Auditing Clarity Project, XBRL headline Ohio Accounting Show

The Ohio Society of CPAs kicked off its expanded schedule of highly popular Ohio Accounting Shows last week in Dayton featuring nationally renowned accounting and business leaders addressing major issues such as the Auditing Standards Board's (ASB) Clarity Project, XBRL, financial statement fraud, IFRS, and fair value. Nearly 500 accounting professionals heard keynote speakers and attended sessions across eight targeted information tracks. The Ohio Accounting Show schedule remaining this year includes Cleveland, Cincinnati, and Columbus. For the show schedule, visit

Among the highlights, Charles E. Landes, CPA, AICPA vice president of professional standards, provided members with an auditing standards update. Landes addressed the Clarity Project, which lays the foundation for a much simpler convergence between U.S. Generally Accepted Auditing Standards (GAAS) and international standards.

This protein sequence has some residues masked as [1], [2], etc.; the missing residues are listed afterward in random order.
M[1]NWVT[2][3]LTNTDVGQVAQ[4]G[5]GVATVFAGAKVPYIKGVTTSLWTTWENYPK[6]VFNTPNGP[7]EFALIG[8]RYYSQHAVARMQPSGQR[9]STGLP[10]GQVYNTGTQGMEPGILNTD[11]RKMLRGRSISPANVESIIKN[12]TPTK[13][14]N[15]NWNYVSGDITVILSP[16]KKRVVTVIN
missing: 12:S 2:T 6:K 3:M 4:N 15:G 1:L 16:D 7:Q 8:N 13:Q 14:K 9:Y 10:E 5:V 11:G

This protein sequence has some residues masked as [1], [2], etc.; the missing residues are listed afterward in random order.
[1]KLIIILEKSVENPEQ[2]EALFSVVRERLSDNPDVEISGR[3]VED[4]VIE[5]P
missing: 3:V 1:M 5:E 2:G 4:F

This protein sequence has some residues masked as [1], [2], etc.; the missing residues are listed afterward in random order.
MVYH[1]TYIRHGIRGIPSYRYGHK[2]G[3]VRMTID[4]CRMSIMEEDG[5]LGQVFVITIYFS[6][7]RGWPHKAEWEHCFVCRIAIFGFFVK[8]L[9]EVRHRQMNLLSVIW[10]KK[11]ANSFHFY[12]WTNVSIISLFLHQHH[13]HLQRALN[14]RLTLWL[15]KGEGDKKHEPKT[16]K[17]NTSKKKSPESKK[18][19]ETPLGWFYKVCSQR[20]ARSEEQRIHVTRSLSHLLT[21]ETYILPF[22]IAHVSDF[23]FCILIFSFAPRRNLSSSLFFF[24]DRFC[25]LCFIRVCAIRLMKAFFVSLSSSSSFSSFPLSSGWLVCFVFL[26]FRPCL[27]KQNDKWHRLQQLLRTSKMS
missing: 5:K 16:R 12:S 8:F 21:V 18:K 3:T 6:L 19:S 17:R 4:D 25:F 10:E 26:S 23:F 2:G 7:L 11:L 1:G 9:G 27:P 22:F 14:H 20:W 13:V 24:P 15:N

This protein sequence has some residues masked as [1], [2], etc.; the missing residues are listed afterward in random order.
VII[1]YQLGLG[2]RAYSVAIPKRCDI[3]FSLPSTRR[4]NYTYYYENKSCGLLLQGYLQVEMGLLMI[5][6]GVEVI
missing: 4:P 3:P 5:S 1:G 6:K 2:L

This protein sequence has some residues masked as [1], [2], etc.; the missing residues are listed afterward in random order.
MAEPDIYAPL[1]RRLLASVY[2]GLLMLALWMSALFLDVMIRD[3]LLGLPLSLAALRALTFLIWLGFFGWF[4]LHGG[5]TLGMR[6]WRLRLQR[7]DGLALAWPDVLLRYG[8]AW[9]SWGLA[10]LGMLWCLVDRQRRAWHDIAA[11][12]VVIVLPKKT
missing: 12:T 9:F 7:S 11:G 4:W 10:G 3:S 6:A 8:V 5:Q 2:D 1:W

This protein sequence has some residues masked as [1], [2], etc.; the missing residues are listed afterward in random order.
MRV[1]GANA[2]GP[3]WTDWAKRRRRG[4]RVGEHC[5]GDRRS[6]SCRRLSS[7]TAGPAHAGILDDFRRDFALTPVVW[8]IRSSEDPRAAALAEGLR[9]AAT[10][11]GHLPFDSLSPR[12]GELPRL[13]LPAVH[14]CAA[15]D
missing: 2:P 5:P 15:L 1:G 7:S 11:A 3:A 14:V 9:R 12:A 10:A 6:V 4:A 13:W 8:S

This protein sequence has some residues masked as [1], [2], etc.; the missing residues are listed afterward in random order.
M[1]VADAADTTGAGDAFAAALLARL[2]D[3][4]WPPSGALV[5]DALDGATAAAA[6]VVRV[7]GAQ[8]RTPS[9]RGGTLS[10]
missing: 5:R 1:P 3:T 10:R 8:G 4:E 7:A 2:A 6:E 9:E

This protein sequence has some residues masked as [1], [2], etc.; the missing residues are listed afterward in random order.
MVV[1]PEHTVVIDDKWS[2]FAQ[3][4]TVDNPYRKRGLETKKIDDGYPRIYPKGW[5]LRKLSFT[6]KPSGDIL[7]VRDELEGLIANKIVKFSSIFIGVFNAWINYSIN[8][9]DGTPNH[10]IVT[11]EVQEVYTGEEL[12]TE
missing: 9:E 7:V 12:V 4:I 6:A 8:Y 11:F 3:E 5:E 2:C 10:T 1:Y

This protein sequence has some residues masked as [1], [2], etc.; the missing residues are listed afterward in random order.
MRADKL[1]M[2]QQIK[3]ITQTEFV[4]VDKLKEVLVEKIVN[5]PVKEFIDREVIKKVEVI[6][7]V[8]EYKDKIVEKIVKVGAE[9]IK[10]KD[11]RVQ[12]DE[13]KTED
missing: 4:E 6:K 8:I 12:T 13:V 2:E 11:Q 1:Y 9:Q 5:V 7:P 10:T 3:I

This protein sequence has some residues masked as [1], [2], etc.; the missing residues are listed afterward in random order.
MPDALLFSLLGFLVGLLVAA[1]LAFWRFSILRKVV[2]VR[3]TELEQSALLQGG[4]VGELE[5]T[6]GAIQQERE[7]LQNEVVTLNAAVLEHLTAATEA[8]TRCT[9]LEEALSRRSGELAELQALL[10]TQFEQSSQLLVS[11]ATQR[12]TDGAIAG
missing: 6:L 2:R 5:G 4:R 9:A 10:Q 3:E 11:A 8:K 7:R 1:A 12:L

"We've had many discussions with the IAASB [International Auditing and Assurance Standards Board] about convergence and they have also undergone a project similar to the Clarity Project," Landes said. While the primary goal of the project is to raise the level of audit quality, the ASB has been moving towards international convergence and they will continue to do so.

Landes noted that the ASB is "probably two years ahead of the accounting standards in terms of convergence with international auditing standards."

Attendees gained insights into the very beginnings of XBRL and the path to global adoption from Liv A. Watson, vice president of global strategy at EDGAR Online and chair of the XBRL International Jurisdiction Working Group.

"I believe we owe it to future generations to put our information into a usable format," Watson said to the crowd. "XBRL simply separates the data from the application to make it readable by both humans and other applications," Watson explained.

She also encouraged attendees to learn more about XBRL GL - the global ledger taxonomy – which will allow the representation of anything that is found in a chart of accounts, journal entries or historical transactions, financial and non-financial.

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